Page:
Bank of America topped estimates for third-quarter profit on Tuesday on stronger-than-expected interest income.
Here’s what the company reported:
- Earnings per share: 90 cents vs. expected 82 cent estimate from LSEG, formerly known as Refinitiv
- Revenue: $25.32 billion, vs. expected $25.14 billion
Profit rose 10% to $7.8 billion, or 90 cents per share, from $7.1 billion, or 81 cents a share, a year earlier, the Charlotte, North Carolina-based bank said in a release. Revenue climbed 2.9% to $25.32 billion, edging out the LSEG estimate.
Bank of America said interest income rose 4% to $14.4 billion, roughly $300 million more than analysts had anticipated, fueled by higher rates and loan growth. The bank’s provision for credit losses also came in better than expected, at $1.2 billion, under the $1.3 billion estimate.
Shares of Bank of America rose 2.4% in midday trading.
The results show Bank of America avoided major pitfalls related to loan losses and higher rates, analyst Mike Mayo of Wells Fargo wrote in a note. He called it an “okay quarter” that fell short of JPMorgan and Citigroup’s results.
Brian Moynihan, CEO of Bank of America
Heidi Gutman | CNBC
CEO Brian Moynihan said the second biggest U.S. bank by assets continued to grow, despite signs of an economic slowdown.
“We added clients and accounts across all lines of business,” Moynihan said. “We did this in a healthy but slowing economy that saw U.S. consumer spending still ahead of last year but continuing to slow.”
Bank of America was supposed to be one of the biggest beneficiaries of higher interest rates this year. Instead, the company’s stock has been the worst performer among its big bank peers in 2023. That’s because, under Moynihan, the lender piled into low-yielding, long-dated securities during the Covid pandemic. Those securities lost value as interest rates climbed.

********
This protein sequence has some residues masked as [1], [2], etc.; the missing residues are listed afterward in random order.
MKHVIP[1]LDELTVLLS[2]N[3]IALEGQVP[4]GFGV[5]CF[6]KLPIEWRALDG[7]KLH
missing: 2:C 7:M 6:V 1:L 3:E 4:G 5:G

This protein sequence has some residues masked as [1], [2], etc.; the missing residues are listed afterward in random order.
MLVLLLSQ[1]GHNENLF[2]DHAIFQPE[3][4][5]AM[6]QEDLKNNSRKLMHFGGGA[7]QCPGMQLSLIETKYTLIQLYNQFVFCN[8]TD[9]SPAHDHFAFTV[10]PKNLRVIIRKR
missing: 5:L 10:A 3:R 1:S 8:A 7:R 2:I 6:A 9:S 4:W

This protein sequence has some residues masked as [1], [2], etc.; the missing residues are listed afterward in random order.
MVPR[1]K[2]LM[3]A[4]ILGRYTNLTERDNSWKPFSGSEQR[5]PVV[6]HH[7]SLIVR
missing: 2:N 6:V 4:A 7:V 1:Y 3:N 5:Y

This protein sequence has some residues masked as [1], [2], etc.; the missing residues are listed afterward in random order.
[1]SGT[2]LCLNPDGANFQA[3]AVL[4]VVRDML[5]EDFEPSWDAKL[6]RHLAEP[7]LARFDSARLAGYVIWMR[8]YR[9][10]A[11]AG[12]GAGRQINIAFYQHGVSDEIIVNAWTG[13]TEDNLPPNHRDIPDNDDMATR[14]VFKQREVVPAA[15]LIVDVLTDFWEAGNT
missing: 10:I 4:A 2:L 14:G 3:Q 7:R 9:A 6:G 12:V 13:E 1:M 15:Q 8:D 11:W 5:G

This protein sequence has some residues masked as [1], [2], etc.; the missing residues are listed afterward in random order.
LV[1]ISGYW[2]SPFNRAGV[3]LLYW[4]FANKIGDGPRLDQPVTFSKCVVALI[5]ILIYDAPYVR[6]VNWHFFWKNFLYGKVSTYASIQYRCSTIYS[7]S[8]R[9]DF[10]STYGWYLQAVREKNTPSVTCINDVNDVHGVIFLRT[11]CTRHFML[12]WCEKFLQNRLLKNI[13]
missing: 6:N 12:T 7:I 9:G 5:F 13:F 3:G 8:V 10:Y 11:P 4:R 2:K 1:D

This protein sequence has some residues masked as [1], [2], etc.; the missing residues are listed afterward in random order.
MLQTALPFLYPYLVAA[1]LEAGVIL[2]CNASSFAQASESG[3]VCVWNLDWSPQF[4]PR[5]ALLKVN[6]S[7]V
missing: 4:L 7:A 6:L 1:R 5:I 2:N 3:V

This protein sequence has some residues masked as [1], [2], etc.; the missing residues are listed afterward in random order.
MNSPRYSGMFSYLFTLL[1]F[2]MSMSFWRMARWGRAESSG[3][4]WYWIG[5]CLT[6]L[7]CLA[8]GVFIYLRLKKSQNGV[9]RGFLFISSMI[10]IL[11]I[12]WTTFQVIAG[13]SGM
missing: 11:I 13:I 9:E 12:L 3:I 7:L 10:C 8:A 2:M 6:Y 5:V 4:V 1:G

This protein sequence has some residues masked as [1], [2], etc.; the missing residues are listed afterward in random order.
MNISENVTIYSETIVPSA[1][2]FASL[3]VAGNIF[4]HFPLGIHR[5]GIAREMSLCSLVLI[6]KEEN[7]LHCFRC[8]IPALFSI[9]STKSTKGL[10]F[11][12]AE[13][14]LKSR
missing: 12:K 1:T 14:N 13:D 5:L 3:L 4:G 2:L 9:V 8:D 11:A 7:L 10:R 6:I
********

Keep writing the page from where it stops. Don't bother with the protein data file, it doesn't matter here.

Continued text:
That’s made Bank of America more sensitive to the recent surge in the 10-year Treasury yield than its peers — and more similar to some regional banks that are also nursing underwater bonds.
Unrealized losses at the lender deepened in the quarter, reaching $131 billion on its portfolio of held-to-maturity bonds. Most of the losses were tied to mortgage securities.
“Clearly, this held-to-maturity portfolio has been a thorn in the side of the stock,” UBS analyst Erika Najarian said during Tuesday’s conference call as she prodded management for more details on the bank.
The situation has pressured the bank’s net interest income, or NII, which is a key metric that analysts will be watching this quarter. In July, the bank’s CFO, Alastair Borthwick, affirmed previous guidance that NII would be roughly $57 billion for 2023.
On Tuesday, Borthwick told analysts that the “good news” on net interest income is that it will trough in the fourth quarter and begin to grow again in the middle of 2024.
Bank of America stock had fallen 18% this year through Monday, trailing the 10% gain of rival JPMorgan Chase.
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Correction: Alastair Borthwick is CFO of Bank of America. An earlier version misspelled his name.